How would a mesh style helmet have performed on a medieval battlefield?

How would a mesh style helmet have performed on a medieval battlefield?

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  1. 4 weeks ago
    Anonymous

    Depends on the thickness of the mesh.

  2. 4 weeks ago
    Anonymous

    the worst
    you would do far better with a chainmail coif and helm, the mesh isn't going to stop arrows

    fencing gear isn't weighted to kill and maim, although catastrophic injuries and deaths due to sword breakage happen

    see a fine pointed slender weapon like a regulation fencing sword could potentially slip through the mail and marr, which is why the tight knit mesh faceguard is vital for the sport of fencing

    sport isn't battle, chainmail and gambison was popular for a good reason

    • 4 weeks ago
      Anonymous

      Nevermind arrows. Imagine wearing that thing and facing a knight with a morningstar or a pikeman.

  3. 4 weeks ago
    Anonymous

    horribly. But something as simple as aluminum bats would have been god tier to them.
    >lightweight
    >durable
    >strong enough to bludgeon someone
    >nearly impossible to rust and highly resistant to corrosion

    • 4 weeks ago
      Anonymous

      >aluminum bats

      they fold immediately to the average axe handle, lets just say made of hickory

      they had axe handles, which are better than bats for what you are describing

    • 4 weeks ago
      Anonymous

      You should work in Washington DC anon. This reminds me of this story a Vietnam vet told me. Many of the first combat knives issued then were stainless, and the barely trained men using them didn't know until they very quickly broke during trench fighting. Later these were replaced with carbon steel but just imagine that, your life as a modern soldier is in the hands of actual morons who make decisions on what you'll carry and likely face no serious consequences for making you carry something like a worthless stainless steel combat knife.

      Aluminum of any sort is a terrible choice. Anything with a high chromium content is shit for war unless it's like a gun frame, which, they are beautiful imo like the pt-92. I would carry that just because of how good it looks. Anyway you may get a few good uses out of that bat against someone but a club made of wood or better, cased in metal or filled with lead on the inside end would actually be useful. Such clubs worked against armored knights well, that and strong enough long bows and tight formations with pikes are the few poverty options that will actually work against heavy armored foes of the Middle ages. Some autist with an aluminum bat would be crow feed in no time.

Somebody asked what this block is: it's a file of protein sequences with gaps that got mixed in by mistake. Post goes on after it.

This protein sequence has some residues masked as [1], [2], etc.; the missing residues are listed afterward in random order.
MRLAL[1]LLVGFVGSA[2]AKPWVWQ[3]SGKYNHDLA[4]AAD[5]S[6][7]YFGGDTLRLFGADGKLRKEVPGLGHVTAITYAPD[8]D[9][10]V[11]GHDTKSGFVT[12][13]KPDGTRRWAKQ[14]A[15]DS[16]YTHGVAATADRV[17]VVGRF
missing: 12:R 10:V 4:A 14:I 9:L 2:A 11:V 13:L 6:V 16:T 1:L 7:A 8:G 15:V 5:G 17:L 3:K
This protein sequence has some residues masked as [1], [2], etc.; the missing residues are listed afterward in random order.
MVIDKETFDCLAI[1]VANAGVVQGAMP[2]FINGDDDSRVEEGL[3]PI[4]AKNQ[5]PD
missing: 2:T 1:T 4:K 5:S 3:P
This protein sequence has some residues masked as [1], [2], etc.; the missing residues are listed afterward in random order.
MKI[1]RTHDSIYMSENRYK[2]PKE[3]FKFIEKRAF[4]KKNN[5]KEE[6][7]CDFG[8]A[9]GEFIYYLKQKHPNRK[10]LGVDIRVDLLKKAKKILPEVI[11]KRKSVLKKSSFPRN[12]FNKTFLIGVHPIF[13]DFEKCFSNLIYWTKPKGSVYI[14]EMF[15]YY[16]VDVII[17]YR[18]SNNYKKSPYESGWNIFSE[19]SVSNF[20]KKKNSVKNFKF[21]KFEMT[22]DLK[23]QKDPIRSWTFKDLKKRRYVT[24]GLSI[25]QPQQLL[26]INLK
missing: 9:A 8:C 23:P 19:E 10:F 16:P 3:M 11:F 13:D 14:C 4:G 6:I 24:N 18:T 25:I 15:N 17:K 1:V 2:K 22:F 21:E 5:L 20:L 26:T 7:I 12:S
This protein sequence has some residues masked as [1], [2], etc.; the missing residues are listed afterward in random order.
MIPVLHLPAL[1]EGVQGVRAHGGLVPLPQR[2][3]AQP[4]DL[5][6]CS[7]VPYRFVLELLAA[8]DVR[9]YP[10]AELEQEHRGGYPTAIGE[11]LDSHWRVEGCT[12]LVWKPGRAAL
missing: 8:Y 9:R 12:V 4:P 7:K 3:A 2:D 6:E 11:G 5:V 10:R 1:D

• 4 weeks ago
        Anonymous

        >"you're at the mercy of the cheapest bidder"
        Remember that.

      • 4 weeks ago
        Anonymous

        >You should work in Washington DC anon
        What a creative way of calling someone moronic.

    • 4 weeks ago
      Anonymous

      Aluminum has a low density moron. Thats what makes it bad at whacking stuff.

  4. 4 weeks ago
    Anonymous

    now a collapsable baton is another story

    they get kind of mental

  5. 4 weeks ago
    Anonymous

    like I don't want to burst your bubble but a bronze macehead will outpreform an aluminum bat for millenia

  6. 4 weeks ago
    Anonymous

    Mesh like that would be fricking worthless.

    There were a few renaissance-era helmets based on the idea of mesh, but the ratio of metal to holes is much higher.

    • 4 weeks ago
      Anonymous

      how would pic related stand up to a warhammer?

      • 4 weeks ago
        Anonymous

        It's shaped to deflect, so depends on the angle. A full blow would be lethal, an angled strike could be survivable with at least a concussion and whiplash.

    • 4 weeks ago
      Anonymous

      Something I have wondered about is a person's ability to see well enough to have a good 'situational awareness' during a battle. I realize that the narrow slit on a helm is necessary for protection but wouldn't a row of small holes just above the slit allow for greater visibility? As long as structural integrity isn't compromised this design seems to be more desirable.

      • 4 weeks ago
        Anonymous

        Having extra holes above the eye slot wouldn't be very helpful in most instances. How often does a knight need to look upwards? Usually, he'd be on horseback looking at people below him, or on foot looking at people at the same level as him.

        The only situation where a knight would likely have guys above him would be if he was assaulting a castle wall, in which case he'd absolutely not want any holes on the upper part of his helmet, since arrows would be raining down heavily on him and even a small hole on a surface being struck with arrows can permit splinters to get in his eyes.

        • 4 weeks ago
          Anonymous

          back at chu
          Knights never fought on foot? I just thought you would give you an idea of what was headed your way, as in a sword blade or ax descending from in front of you. I guess if there are no examples of this kind of design then it couldn't have been that great an idea. Just thinking outloud.

        • 4 weeks ago
          Anonymous

          Knights do need to breathe and cool off and when you're feeling all sweaty and horrible, that extra airflow would feel like a gift from heaven.

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